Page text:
LABRADOR WEST, N.L.
It’s hard to believe that another season of trapping is once again upon us in Labrador. The lifestyle, the busy schedules that most folks among us seem to be tied too, and the pace that our lives seem to be following, sees another season jump out at us before we even realize it.
Trapping has been a part of the lifestyle and culture of Labradorians’ for eons of time. The skills and efforts attached to the trapping efforts of the early trappers were clearly born out of necessity.
The furs that were harvested were needed for clothing and for shelters that were survival-based in their pursuit. Trapping was much different than it is today. The trappers would pack everything they needed on their backs and head into the country, often for several months at a time, travelling alone and totally unsupported with only the necessities of survival strapped on their backs.
Their families were left at home to fend for themselves with whatever meager food and supplies that they would have been fortunate enough to have for these winter months. They were also faced with no communications to know if the trapper was okay, or when or if, he would return.
The need for fur for their ultimate survival was the first priority and with the arrival of the European demand for furs, it was a given that they worked harder, went further and took more chances to get more fur to have to sell and trade to buy newly available items that would make life a bit easier for them.
Although trapping is still a very traditional craft by folks from the Big Land, it has sure changed. Travel through the country is supported by quality snowmobiles, sleighs, and precision; quick kill traps and quality winter clothing to keep warm in the harshest of conditions; GPS technology and satellite tracking if you are in trouble are all in hand for the trapper’s time on the land.
Education courses with extensive hands-on instruction are also mandatory for all participants before they can be issued a trappers license. Animal identification, trapping skills, the correct methods of setting the traps and the use of traps that are delivering quick and humane kills are part of the necessary criteria to become a trapper.
For the trappers that have headed into the country this fall, there is a different set of reasons to be out there than the forefathers of generations long since passed. The necessity for survival is no longer the driving force. The desire to be in the country and participating in an age-old tradition, the call of the wild and the lifestyle that survived, as the new generations have taken over, is a driving force.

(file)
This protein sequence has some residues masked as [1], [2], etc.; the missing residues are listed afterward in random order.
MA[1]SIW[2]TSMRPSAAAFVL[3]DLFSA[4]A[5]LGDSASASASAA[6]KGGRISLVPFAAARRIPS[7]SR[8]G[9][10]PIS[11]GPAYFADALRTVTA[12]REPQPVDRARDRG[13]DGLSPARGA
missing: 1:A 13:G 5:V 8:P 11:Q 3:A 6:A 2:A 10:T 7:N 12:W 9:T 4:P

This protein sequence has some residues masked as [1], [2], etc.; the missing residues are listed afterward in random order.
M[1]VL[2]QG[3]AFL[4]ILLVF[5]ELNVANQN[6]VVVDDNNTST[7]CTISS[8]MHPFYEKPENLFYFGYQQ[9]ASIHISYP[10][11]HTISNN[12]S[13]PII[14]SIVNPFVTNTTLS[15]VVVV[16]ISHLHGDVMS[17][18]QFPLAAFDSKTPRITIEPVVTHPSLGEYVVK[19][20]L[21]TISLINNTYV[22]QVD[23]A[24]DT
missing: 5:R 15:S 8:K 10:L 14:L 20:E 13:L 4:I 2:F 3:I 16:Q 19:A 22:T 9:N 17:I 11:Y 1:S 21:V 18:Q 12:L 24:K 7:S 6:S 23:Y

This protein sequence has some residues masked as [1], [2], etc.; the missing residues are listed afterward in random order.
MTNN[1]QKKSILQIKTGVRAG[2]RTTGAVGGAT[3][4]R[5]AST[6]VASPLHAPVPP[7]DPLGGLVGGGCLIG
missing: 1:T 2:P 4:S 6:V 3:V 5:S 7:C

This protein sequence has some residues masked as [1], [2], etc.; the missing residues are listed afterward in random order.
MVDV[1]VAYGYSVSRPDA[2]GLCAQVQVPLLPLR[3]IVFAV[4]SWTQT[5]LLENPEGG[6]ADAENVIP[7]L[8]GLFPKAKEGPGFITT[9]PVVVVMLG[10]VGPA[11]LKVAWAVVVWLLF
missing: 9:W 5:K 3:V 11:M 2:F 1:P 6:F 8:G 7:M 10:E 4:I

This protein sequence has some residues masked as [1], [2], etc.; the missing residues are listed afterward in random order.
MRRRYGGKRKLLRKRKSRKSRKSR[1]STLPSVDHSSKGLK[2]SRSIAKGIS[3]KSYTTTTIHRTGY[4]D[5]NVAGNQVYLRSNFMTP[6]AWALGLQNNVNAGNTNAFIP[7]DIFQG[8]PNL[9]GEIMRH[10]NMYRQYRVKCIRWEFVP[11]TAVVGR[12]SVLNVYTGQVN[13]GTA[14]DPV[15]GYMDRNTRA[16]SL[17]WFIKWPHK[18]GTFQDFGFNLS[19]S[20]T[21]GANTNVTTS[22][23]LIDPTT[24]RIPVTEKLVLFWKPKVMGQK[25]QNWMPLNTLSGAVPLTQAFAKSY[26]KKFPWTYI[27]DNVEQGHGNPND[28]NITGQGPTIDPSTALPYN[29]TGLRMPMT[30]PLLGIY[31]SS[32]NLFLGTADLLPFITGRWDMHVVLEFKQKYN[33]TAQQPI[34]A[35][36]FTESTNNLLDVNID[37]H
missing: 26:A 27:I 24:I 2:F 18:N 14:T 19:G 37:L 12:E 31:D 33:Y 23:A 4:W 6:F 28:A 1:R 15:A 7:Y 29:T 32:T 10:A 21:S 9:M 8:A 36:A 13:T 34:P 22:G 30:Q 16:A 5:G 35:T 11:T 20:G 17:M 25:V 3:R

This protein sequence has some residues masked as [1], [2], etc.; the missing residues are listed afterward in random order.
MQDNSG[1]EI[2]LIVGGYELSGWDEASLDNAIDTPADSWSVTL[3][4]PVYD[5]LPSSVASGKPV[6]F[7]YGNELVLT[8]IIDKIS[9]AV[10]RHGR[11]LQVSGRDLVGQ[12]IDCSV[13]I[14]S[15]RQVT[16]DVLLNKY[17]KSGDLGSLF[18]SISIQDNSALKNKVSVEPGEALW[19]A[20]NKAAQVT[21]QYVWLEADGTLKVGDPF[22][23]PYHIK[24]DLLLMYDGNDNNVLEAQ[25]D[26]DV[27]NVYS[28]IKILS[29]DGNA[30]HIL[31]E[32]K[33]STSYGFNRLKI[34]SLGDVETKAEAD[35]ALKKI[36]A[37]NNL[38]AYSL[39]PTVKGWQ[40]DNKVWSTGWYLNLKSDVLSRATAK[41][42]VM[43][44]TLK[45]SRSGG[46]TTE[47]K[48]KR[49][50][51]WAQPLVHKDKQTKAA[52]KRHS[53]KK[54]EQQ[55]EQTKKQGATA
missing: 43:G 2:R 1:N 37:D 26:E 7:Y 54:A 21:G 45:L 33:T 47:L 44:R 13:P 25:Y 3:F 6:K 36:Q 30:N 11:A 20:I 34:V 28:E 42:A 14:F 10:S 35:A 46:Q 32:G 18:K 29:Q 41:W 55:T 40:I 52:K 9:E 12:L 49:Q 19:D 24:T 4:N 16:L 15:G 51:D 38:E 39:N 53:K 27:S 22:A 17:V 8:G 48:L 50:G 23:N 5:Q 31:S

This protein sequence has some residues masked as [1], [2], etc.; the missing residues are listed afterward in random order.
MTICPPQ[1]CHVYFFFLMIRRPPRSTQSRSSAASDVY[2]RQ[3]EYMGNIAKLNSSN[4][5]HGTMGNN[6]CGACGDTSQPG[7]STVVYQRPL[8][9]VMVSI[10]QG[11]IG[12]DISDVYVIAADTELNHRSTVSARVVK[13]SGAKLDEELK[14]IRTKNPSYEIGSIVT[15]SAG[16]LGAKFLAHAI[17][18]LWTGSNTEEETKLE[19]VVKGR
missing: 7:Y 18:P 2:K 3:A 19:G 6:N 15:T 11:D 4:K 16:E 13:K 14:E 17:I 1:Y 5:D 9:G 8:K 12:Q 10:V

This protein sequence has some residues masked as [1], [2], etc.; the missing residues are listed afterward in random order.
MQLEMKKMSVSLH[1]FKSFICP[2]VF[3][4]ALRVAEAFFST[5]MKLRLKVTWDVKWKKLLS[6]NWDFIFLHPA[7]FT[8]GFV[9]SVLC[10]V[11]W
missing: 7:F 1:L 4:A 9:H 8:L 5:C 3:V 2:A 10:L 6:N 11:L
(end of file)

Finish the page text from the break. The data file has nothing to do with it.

Maintaining the closeness to the country and all the adventure that it holds is an important part of the annual season and keeping old, cultural ties and family traditions, is many times, an important part of the driving force for many who are still trapping. In many cases, its not about the money, (good thing), its about tradition, culture and being challenged by the many secrets of the Big Land, the many creatures, including the trapper, who call it home.
This 2018 version of our local trapping season has already begun. Beaver, otter, and muskrat opened on Oct. 15. Marten, fox, lynx, wolf, mink, weasel and squirrel on Nov. 1.
All of the experience and knowledge that each of the trappers have accumulated over their years trapping, whether still rookies or seasoned veterans is factored in to the start of each season.
There are always opinions of what species will be in good numbers and what species will be on the decline based on this knowledge. The price of this years harvest is also up for debate, as always, no one will really know until their furs hit the sale and the price is offered. It’s as it has always been with trapping, wait and see.
At the end of each day, and the end of each season there is often little doubt after the math is done, the question that arises is often the same — why did we do that?
The answer too, is often the same as well, and no matter what the math says, trappers go trapping. The price of fur, the cold days in the country, and the wet and frozen feet and hands are all inconsequential. Carrying on this age old tradition and everything that goes with it is in the DNA of those among us who call themselves trappers, simply because it’s something that matters for so many reasons.
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